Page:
Even gorgeous Jennifer Lawrence is not immune from the vagaries of Photoshopping

If you haven’t seen it yet, there’s a GIF circulating of Jennifer Lawrence’s 2011 cover for Canadian fashion magazine FLARE magazine.  Hear are the two pics side by side:\r\n\r\n

Before photoshop
Before photoshop
\r\n\r\n
After photoshop
After photoshop
\r\n\r\nIt’s pretty unreal what they did to Lawrence, who is an incredible natural beauty.  You can see where her torso was lengthened, her hips slimmed, her skin made more bronze, her breasts slightly bigger and rounder and they cleaned up the thigh “bulge.” .  The blouse has also been darkened, so if you wanted to buy that item, if you could afford it, you might be disappointed in the color.\r\n\r\nApparently, natural beauty is not enough for magazine covers.  Do women really buy more when the pictures are photoshopped?  Do we really want these idolized images any more than we want to be continually looking at overpriced items we can’t afford?\r\n\r\nWomen in print cannot get a break.  Even one of the most beautiful women ever cannot escape the electric scalpel of photoshop.   Unfortunately, a lot of us see this stuff and it’s hard to keep in mind that we usually aren’t photoshopped.  I find it extremely difficult to look at photos of myself, mostly because they are not professionally done–but also because I am not who I was 30 years ago.  Even 30 years ago, when I was a babe of 22,  I had trouble appreciating what I looked like because I was lead to believe that the pictures I saw in magazines were not photoshopped (or “touched up” as we would have said back in the 80’s. Before photoshop, photographs were manually manipulated.  It’s been going on for a long time.)\r\n\r\nBut I can’t put all the responsibility on the backs of magazines any more than I can put it on Barbie dolls.  My family was horribly dysfunctional, and what was going on at home had a far more profound impact on my feelings about myself than pictures and plastic.  I won’t get into all of that here, but, in my most concerted opinion, how a girl, and then a woman, is treated by her family and the men or women she lets into her life makes all the difference.  If we are surrounded  by those unhappy with themselves, or never here positive words from parents, boyfriends (or girlfriends) or spouses, then the people close to us are not reflecting back to us a positive image.  If the people closest to us don’t see us, how can we see ourselves?   Positive self-image starts at home, with family, who help us to build a positive self.  If we have that, we are less inclined to fall prey to comparing ourselves to manipulated images .\r\n\r\nOr at least that’s what I believe–and a lot of psychology shows us.\r\n\r\nAs for Jennifer Lawrence, she told the following to Yahoo! CEO Melissa Mayer on the subject:\r\n\r\nJennifer Lawrence sez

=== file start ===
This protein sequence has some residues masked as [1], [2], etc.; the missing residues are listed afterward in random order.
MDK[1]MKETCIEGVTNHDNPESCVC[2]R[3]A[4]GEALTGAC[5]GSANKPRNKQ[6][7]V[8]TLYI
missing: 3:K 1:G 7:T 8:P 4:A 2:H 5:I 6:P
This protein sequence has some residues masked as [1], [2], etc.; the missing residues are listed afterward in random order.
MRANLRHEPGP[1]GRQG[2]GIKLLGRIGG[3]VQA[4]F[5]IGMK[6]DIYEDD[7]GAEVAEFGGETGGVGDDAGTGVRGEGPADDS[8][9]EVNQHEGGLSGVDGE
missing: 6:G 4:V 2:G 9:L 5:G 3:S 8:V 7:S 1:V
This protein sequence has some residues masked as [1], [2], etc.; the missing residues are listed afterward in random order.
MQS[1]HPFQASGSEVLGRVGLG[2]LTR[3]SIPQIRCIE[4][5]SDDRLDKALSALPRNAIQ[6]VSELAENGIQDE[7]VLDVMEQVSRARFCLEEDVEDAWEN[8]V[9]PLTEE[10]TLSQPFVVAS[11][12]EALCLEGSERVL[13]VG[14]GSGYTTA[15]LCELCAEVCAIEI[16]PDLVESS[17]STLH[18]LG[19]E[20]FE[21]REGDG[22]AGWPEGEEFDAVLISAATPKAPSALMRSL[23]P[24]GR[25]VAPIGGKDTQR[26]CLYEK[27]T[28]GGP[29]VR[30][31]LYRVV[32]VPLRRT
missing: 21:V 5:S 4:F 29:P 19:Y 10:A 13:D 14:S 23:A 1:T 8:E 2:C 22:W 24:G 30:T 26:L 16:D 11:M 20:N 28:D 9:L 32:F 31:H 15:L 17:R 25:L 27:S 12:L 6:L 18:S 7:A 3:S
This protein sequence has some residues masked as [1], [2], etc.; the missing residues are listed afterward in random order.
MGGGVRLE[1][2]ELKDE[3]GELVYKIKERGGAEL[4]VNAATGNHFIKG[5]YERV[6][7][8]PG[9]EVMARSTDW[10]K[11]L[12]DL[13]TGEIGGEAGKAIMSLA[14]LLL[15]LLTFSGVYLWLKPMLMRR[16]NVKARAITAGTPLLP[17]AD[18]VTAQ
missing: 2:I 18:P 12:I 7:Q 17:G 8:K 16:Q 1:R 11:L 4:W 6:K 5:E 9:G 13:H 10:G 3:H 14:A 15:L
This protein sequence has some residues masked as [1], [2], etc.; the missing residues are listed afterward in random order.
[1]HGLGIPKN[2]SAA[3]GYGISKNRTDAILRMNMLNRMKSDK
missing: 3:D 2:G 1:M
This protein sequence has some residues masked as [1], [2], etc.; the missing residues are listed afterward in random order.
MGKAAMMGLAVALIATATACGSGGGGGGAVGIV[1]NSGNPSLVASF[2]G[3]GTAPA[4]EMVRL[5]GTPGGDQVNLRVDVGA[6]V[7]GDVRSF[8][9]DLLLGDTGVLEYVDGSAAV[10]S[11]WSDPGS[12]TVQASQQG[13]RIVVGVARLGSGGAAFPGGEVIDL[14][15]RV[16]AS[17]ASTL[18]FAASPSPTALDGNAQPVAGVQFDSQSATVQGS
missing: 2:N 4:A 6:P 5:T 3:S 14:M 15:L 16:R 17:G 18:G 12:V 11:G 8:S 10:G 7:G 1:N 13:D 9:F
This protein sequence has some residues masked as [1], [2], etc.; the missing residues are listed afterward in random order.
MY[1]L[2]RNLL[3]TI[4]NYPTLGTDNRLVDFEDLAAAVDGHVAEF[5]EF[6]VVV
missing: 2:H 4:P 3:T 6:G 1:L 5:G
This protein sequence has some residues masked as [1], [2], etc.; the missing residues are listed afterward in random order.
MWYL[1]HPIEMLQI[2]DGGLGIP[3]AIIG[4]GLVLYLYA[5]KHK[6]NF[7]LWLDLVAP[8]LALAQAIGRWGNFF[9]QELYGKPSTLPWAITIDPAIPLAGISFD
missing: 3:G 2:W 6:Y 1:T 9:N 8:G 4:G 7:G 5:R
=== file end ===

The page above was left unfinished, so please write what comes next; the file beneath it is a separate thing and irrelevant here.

3 comments Add yours
  1. Well said, J-Law!!! \nThat’s crazy about her cover photo shoot. It definitely shocking that even people photoshop even the most beautiful women out there. \nThank you for spreading this post as it is comforting and helpful for women who struggle with their own self-image.

    1. Thanks! I was totally shocked by this one, too. But it’s about catching people’s eye at the newsstands, not about what we really look like. But so weird because Lawrence stands out anyway, because the confidence she projects comes through in photos. In 2009, the French government proposed a law that would require a disclaimer that the photos were touched up or otherwise manipulated. I don’t know if the law passed or not, but I understand it. But it’s a much bigger issue than just the photos

      1. That’s sickening. I would love seeing her on a cover no matter what she looked like! But by photoshopping to make her torso longer?? That’s a bit much! I am totally in favor of having some sort of disclaimer on photos that have been retouched.

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